HBCU students crucial to energy future, Granholm says
Feb 23, 2022
The U.S. energy secretary speaks at S.C. State. (Panther photo by Terry Benjamin)
The U.S. secretary of energy visited the campus of South Carolina State University in Orangeburg on Feb. 17.
Secretary Jennifer Granholm looked at presentations by S.C. State nuclear engineering students and then spoke at a press conference about the importance of moving to forms of energy other than oil and gas.
“Nuclear power emits no carbon pollution, which causes climate change. Fifty-two percent of the country’s clean energy is produced by nuclear power, so it’s a huge part of the solution of what President Biden would like to get to, which is clean energy by the year 2035,” Granholm said. “When I mean clean, I mean 0 carbon-emitting. It could be nuclear but could also be wind or solar or decarbonizing the existing system.”
Granholm said electric-powered vehicles are important.
“Those vehicles are so much cheaper to operate than gas-powered vehicles. The average price of gas, you would have to pay $52 to fill up a 15-gallon tank and that 15-gallon tank might take you about 330 miles. If you powered your car with electricity and went those 30 miles, it would cost you $12 dollars vs. $52,” Granholm said.
She said the infrastructure bill is critical.
“It’s clear that the infrastructure bill will help position America well into the future. We want people to see the benefits of the votes cast by them and their communities. We want them to know that the next step of the Build Back Better is also really important of communities across the country, including bringing down cost for people. Right now, we’re facing a lot of inflation. Forty percent of the inflation is due to the high cost of energy and the next step is to build a country that isn’t reliant on the volatility on fossil fuels. We want to build a country where transportation is electrified. People can plug their car and charge with the cheapest energy, which is solar and wind,” Granholm said.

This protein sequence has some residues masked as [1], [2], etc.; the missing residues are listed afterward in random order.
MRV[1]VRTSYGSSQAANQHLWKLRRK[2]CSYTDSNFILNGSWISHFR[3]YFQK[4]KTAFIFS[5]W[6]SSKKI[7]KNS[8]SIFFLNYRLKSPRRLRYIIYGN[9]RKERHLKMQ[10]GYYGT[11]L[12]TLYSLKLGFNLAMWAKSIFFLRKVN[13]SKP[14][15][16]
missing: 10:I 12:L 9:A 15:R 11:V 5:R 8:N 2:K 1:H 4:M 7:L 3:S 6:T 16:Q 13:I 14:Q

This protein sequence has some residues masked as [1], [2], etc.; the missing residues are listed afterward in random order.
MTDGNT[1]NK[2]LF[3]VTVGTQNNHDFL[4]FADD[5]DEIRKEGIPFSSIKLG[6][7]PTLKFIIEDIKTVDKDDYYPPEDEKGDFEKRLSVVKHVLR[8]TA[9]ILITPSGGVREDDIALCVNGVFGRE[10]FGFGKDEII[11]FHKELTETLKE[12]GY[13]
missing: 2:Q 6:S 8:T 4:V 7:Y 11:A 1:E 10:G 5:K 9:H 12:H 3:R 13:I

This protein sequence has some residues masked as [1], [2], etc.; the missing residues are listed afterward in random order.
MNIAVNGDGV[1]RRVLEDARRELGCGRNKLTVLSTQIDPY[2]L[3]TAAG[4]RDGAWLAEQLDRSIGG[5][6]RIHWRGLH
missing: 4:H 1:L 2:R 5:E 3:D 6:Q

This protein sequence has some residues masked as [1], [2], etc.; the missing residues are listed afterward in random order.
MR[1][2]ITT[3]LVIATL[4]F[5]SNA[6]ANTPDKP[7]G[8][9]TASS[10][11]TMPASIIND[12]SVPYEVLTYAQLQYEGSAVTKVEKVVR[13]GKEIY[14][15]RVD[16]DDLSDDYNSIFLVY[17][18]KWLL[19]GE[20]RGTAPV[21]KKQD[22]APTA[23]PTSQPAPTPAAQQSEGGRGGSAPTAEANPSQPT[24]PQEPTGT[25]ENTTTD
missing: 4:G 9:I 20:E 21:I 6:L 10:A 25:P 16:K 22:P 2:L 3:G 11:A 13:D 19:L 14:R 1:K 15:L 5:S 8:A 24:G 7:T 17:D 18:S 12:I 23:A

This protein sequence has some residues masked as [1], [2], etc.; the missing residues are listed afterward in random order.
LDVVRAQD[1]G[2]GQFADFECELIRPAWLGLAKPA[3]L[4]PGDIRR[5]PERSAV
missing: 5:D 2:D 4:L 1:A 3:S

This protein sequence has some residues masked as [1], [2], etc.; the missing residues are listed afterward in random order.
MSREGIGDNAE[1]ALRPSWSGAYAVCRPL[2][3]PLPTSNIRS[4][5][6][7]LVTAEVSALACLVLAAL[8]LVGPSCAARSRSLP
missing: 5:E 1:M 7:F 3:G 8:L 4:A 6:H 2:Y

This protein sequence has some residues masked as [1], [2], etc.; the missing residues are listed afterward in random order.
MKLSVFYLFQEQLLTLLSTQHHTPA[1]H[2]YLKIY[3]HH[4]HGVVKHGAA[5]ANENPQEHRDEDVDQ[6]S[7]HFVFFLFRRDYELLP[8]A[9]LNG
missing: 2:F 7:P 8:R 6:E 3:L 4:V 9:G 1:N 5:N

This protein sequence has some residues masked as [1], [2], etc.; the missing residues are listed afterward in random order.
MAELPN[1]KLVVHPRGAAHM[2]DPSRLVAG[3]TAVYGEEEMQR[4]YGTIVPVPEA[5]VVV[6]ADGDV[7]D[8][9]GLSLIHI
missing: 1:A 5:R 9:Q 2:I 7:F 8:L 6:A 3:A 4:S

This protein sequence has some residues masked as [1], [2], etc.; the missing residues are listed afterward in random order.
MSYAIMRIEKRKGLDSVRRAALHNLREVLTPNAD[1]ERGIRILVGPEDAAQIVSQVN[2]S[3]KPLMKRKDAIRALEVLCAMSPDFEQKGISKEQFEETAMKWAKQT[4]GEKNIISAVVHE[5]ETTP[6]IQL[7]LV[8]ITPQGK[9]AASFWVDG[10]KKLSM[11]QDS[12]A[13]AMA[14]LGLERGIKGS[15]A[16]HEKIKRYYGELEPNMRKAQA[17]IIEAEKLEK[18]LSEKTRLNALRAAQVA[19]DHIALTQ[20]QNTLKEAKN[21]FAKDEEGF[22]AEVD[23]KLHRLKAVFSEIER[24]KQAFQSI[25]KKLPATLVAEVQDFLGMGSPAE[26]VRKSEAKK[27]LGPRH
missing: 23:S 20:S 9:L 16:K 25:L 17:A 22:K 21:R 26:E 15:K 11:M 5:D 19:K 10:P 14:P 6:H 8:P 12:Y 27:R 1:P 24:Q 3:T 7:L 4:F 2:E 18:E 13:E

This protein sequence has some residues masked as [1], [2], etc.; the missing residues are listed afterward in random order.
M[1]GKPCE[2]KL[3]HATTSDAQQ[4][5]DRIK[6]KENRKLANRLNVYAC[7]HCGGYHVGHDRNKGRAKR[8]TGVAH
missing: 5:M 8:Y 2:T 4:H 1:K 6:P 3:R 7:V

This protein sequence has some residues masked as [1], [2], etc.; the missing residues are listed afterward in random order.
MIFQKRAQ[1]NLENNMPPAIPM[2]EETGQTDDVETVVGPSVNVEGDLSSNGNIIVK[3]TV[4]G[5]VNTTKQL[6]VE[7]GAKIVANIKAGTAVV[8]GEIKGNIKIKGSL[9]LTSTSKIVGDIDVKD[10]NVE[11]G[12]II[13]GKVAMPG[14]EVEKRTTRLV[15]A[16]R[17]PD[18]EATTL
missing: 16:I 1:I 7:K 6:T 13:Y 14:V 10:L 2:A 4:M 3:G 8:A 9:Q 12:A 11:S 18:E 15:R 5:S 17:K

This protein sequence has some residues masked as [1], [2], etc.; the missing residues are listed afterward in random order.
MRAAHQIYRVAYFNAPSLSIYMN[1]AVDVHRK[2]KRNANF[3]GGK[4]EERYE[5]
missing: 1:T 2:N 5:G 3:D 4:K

“We will make it cheaper for people to live their daily lives.”
Granholm announced that millions of dollars will be funded to HBCUs and other minority universities. $3 million will be used to improve opportunities for minorities in engineering fields.
“The Biden administration is really committed to his whole-of-government approach to supporting HBCUs for their Department of Energy,” Granholm said.
“Congressmen (James) Clyburn was instrumental in passing that bipartisan infrastructure law. That infrastructure law for the Department of Energy means $2 billion to push out these technologies we’re describing. We also need to hire people for that, and we need to make sure we got a workforce that looks like America. Expand the diversity of our talent pool because we will not be able to achieve our goals if we are missing tons of society,” Granholm said.
“We want to make sure we include and really focus intentionally on expanding access to scientists and engineers of color, which is why I want to partner with HBCUs for that hiring opportunity as well. The Department of Energy has announced a goal of hiring 1,000 people for a climate energy core to be able to help us fulfill the climate energy infrastructure law. That means nuclear, that means decarbonizing the existing sector, that means wind and solar, that means geothermal power, that means people who are interested in clean hydrogen,” Granholm said.
The conversation then turned back to the presentations by the students and Granholm’s assessment. She spoke about how she would want them to be a part of the U.S. government due to their showings.
“Those students were amazing, and it was so exciting for me because we are looking at the very problems that they are addressing, and they had it. They know exactly where they were going, there were very technical aspects of their work, they were confident. This is one of the reasons why I was feeling so strongly about encouraging them to be a part of the federal government, because whether it’s cybersecurity or nuclear, we are looking for exactly what they have to offer,” Granholm said.